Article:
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Electric vehicles cutting carbon footprint in Bay Area, new study says

A new study appears to show the Bay Area’s decision to embrace electric vehicles is having an impact by measurably cutting the area’s carbon emissions.

“We were looking for ways to measure the change in CO2 as we try and make those reductions from all different sources,” said Ronald Cohen, professor of atmospheric science at UC Berkeley.

Cohen and other researchers recently did a study to try and figure out if the Bay Area’s high EV rate was making an environmental difference.

“We observed that the total emissions of CO2 over a five-year period from 2018 to 2022 and the total emissions decreased a little less than 2%. And we attribute that change to the tremendous increase of electric vehicles on the roads here in the Bay Area,” he said.

It was a small but steady decrease. An extensive monitoring network recorded the evidence.

“That allows us to map the air. We put measurements on the roof of 50 locations around the Bay Area, most of them middle schools and high schools,” Cohen said.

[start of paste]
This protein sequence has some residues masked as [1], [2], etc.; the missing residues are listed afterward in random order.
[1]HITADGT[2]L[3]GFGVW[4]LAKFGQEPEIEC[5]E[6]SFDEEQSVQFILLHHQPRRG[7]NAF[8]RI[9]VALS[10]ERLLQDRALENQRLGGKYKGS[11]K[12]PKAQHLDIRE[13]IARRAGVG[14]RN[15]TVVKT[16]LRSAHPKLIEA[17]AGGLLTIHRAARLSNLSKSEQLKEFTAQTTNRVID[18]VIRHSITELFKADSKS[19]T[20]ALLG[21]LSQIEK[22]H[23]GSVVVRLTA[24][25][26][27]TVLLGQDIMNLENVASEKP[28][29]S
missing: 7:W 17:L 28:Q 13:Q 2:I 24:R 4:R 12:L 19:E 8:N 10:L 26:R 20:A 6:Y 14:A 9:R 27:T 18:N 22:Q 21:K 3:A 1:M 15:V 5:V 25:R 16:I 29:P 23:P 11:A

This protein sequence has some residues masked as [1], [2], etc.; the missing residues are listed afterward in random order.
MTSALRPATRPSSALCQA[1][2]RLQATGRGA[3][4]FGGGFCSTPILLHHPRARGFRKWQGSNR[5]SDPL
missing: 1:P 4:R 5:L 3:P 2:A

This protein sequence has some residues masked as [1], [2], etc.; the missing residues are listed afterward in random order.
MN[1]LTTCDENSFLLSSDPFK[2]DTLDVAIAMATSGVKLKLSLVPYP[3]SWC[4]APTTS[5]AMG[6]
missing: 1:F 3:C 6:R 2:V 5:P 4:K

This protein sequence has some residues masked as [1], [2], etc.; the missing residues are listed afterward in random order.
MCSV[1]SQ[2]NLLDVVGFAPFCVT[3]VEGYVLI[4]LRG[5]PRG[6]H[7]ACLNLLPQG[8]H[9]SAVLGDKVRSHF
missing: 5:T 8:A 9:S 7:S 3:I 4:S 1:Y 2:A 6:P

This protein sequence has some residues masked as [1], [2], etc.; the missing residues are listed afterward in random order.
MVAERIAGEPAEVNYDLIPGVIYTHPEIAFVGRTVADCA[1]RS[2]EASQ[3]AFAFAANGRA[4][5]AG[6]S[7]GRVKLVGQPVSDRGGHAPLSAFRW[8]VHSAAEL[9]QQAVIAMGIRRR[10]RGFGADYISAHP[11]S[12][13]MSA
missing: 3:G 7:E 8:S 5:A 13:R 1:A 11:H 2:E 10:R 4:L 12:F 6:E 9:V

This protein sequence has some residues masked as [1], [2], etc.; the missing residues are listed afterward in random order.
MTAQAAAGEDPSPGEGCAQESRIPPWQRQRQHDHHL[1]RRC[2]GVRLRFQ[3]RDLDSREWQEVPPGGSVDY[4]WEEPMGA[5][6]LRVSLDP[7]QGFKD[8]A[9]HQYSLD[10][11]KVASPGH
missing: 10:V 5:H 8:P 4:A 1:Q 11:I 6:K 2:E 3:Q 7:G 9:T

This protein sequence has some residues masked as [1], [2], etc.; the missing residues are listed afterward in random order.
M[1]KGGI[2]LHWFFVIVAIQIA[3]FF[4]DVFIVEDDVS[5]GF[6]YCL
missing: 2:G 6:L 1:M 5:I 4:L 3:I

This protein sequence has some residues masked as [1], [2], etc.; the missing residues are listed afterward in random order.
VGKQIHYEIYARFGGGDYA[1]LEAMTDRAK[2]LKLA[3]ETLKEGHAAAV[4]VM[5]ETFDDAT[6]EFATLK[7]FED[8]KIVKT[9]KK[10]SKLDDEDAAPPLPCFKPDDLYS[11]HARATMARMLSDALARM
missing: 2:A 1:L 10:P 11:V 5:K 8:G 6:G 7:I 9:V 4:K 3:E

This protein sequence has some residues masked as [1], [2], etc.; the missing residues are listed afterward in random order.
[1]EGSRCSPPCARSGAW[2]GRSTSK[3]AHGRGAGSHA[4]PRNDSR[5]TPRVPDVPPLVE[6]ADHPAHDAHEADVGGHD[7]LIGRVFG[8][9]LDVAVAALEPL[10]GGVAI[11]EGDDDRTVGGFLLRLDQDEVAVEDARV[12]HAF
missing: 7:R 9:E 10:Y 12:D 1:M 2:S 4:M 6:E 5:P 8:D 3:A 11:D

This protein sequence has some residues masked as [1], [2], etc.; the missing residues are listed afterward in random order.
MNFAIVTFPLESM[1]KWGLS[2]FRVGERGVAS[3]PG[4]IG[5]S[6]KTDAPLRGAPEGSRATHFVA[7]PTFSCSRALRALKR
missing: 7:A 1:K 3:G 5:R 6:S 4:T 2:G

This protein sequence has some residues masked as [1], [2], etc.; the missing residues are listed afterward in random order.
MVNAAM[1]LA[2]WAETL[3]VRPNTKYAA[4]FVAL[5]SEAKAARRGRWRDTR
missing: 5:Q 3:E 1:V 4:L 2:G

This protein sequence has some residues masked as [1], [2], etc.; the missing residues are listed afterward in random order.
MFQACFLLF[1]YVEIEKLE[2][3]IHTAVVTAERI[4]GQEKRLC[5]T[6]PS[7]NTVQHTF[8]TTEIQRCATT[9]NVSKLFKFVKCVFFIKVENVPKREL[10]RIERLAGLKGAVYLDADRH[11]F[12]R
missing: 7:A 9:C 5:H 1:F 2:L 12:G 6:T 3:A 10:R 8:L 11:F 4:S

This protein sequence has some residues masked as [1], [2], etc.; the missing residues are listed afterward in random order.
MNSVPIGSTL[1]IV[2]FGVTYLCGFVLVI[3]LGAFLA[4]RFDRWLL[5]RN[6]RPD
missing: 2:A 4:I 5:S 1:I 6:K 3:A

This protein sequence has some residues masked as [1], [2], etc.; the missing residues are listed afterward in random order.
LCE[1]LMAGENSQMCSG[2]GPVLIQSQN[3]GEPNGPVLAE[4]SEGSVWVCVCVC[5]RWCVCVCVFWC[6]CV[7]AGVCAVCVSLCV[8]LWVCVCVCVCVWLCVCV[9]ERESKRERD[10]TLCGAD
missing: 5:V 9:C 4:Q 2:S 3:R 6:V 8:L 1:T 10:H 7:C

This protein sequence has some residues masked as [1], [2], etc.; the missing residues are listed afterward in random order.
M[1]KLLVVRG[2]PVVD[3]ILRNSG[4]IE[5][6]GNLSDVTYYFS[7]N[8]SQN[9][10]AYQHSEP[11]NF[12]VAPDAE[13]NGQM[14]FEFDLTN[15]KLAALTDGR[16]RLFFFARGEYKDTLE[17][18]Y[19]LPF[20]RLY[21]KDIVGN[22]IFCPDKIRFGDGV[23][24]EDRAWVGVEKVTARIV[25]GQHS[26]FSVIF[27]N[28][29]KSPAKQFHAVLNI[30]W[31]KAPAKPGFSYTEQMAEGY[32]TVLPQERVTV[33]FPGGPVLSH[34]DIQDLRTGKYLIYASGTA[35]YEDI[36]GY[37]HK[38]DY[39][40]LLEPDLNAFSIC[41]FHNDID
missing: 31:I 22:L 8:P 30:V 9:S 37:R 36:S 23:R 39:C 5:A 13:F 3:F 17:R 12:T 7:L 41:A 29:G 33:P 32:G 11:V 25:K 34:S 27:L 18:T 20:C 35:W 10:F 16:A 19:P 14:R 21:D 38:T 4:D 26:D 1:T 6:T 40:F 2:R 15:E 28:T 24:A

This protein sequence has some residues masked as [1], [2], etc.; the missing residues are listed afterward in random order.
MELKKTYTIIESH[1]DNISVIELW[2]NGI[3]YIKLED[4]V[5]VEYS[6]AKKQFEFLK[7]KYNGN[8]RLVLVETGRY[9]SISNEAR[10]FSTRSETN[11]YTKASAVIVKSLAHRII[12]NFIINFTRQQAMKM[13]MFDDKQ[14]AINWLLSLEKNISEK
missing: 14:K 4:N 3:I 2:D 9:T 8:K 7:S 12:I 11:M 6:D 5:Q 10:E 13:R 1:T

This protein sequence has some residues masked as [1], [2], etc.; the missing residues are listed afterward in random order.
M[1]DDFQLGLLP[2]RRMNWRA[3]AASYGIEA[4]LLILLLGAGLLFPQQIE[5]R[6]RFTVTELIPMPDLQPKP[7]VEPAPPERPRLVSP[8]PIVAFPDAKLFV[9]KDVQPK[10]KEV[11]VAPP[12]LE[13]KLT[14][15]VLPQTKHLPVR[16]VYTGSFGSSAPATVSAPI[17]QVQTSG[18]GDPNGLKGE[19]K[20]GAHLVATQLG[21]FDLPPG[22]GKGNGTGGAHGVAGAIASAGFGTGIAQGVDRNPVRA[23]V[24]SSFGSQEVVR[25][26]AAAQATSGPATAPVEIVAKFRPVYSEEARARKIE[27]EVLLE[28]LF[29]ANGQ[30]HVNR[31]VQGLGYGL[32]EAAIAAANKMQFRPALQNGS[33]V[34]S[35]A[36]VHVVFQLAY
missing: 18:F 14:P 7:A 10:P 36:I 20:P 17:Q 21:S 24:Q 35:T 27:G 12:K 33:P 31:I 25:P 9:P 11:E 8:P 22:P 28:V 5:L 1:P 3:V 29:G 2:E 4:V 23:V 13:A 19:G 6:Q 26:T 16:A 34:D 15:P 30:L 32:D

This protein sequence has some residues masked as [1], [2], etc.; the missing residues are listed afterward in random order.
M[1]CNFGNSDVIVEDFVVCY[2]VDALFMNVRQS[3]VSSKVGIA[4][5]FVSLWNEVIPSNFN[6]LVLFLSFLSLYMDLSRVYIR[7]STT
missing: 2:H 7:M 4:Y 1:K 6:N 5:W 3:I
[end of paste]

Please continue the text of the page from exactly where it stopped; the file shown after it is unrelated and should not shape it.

While they believe EVs are the primary factor, they note that cars, in general have gotten more efficient. And that’s great news for California, a state with some very green goals.

“The state’s goal is for net zero in 2045 and to get there, we need annual reductions of 3.7% that continue until that time. This is about halfway there. So it puts us on a really good start but we all knew we would need to accelerate as we get closer to the deadline,” Cohen said.

In San Francisco, the city aims to achieve net zero emissions even sooner by 2040.

“At least for San Francisco, about 37% of the new vehicle purchases in 2023 were electric vehicles,” said Joseph Piasecki with San Francisco Environment Department. “We know with this increase in electric vehicle adoption, the city has to be prepared to meet that demand and not only for some of the studies that we’re working on with city partners like SFMTA but our own EV roadmap, were working and on pace to meet that demand.”

San Francisco leaders are optimistic about the city’s progress and response, they are making plans to make it easier to go electric.

“The department has a goal of 5,000 chargers by 2030,” Piasecki said.


Source: NBC Bay Area

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